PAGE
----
Ending genocide is paramount. And in the years after a mass atrocity, it is time for healing and justice. Eventually, however, graver human rights violations foment elsewhere and intergovernmental organizations, NGOs, and the press pack up and move on. Therefore, it’s quite common that a people who have overcome genocide and their progeny are still greatly effected by the past. That is apparent when examining Cambodia.
In 1979, the Cambodian Genocide ended. Approximately two million Cambodians had been murdered in less than four years and the perpetrators–the Khmer Rouge–escaped for the jungles along the Thai border. The Khmer Rouge leader, Pol Pot, remained stationed there for nearly two decades, as civil war ensued and Cambodia became the most heavily mined country in the world. (Pol Pot died in 1998, but during those nineteen years in the jungle, his Khmer Rouge was still recognized as the Cambodian government-in-exile and they held a seat in the United Nations.)
Despite Pol Pot’s death and the eventual dissolution of the Khmer Rouge, today, the country is still haunted by the 1970s and the troubling decades that followed.
“We know the members of the Khmer Rouge, but we cannot take them to jail,” my guide told me as we stood on a blood-stained floor in S-21. This former school in the capital city of Phnom Penh had been transformed into a prison and torture site back in 1975. “After the war, this man smiled at me because I knew he was Khmer Rouge. I could only smile at him. But we cannot send them to the jail.”
Victims living beside their perpetrators is disturbing. To make matters worse, Cambodia’s prime minister, Hun Sen, and members of his cabinet also have ties to Pol Pot. Hun Sen is a Khmer Rouge defector; the most questionable member of his cabinet, Hor Namhong, is alleged to have run one of the most infamous prisons. (A former Khmer Rouge prison guard, Kaing Guek Eav, who had admitted to performing the same tasks that Namhong is accused of having carried out, is the only high-ranking official to receive any sentencing from an international court for his crimes against humanity.)
As one travels Cambodia, the face of Hun Sen becomes ubiquitous. He, along with other members of the Cambodian People’s Party, appears on blue metal signs, which outnumber traffic signs by a huge margin. The signs remind the people that Hun Sen is not cutting short his 28-year rule. He’s been voted out, but used violent purges to retain power. Presently, he is being accused of rigging last summer’s elections. Over the past few months, anti-government protesters and strikers hoping for a fair wage have been gathering peacefully. Hun Sen’s response has been to deploy his military police and crack down on demonstrators. Many protesters have been injured and earlier this year, five workers were killed when security forces fired live ammunition into the crowd.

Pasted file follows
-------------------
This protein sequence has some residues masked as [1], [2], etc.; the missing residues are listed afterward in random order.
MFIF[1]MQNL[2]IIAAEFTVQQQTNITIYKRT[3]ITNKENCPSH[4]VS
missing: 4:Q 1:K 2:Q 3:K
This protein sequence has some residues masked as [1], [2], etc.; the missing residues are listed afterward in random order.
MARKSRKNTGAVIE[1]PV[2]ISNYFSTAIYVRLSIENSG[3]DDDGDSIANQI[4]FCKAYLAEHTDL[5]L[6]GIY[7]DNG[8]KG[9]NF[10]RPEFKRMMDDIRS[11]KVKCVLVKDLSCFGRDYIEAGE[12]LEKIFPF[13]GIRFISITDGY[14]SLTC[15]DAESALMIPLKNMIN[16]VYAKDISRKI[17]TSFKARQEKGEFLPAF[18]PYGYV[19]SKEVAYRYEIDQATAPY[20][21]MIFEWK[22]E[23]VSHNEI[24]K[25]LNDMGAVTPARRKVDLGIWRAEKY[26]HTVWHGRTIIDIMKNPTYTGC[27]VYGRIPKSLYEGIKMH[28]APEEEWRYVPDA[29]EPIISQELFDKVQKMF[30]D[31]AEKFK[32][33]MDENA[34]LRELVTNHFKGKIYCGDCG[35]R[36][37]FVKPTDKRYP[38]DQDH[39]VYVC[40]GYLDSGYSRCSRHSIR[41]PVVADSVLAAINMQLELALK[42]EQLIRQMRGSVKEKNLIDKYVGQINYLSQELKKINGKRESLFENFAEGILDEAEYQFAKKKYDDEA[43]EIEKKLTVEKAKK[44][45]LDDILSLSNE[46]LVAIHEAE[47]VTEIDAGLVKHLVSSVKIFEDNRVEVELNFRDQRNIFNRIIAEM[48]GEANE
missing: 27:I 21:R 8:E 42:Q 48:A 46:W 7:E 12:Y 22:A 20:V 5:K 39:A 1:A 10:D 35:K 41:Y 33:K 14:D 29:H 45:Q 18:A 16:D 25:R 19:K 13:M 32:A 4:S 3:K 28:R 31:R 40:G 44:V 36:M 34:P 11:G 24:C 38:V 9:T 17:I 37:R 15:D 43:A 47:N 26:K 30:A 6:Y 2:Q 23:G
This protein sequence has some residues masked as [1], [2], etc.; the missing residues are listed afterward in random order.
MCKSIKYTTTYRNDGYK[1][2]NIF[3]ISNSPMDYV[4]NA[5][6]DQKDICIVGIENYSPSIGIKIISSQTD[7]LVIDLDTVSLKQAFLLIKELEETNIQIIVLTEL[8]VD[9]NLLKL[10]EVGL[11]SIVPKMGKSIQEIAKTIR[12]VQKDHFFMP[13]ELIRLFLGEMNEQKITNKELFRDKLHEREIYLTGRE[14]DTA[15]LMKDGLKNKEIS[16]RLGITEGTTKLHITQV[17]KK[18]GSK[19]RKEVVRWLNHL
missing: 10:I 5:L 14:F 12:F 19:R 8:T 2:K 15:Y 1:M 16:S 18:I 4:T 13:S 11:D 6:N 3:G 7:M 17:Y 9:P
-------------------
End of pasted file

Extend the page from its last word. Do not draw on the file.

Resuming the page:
When a prime minister suppresses natural human rights and violates election laws, it should come as no surprise that he would do much more to retain power and save face. Thus, in an effort to keep the next generation from judging their prime minister’s prior role as a Khmer Rouge member, most Cambodian students do not learn much, if anything, about the genocide.
“They know what happened,” my tuk tuk driver had told me after we had spoken with a 21-year-old man who had taken his younger siblings and cousins to a killing cave in Battamabang. While we had come to visit the stupa filled with bones and pay our respects to the dead, the children were there to make offerings to a Buddha. “They just don’t know why it happened.”
Knowing the what matters little when a government skilled in propaganda can revise history.
When my wife and I arrived in Siem Reap, the town most proximate to the Angkor Wat complex, a teenager named Tom approached our dinner table–one of many that line the popular street West Alley. He was selling a pirated copy of Loung Ung’s memoir “First They Killed My Father.” (Of course, his pitch began with the charming Cambodian cliche for building rapport with Americans: a recitation of the capital cities for Alaska, Texas, and New York and then a naming of the American presidents from Obama back to Reagan.)
“You know a lot about history,” I told Tom. “What sort of history do they teach you in school?”
“We learn about ancient history,” he said.
“What about the 1970s? Like what happened in this book?”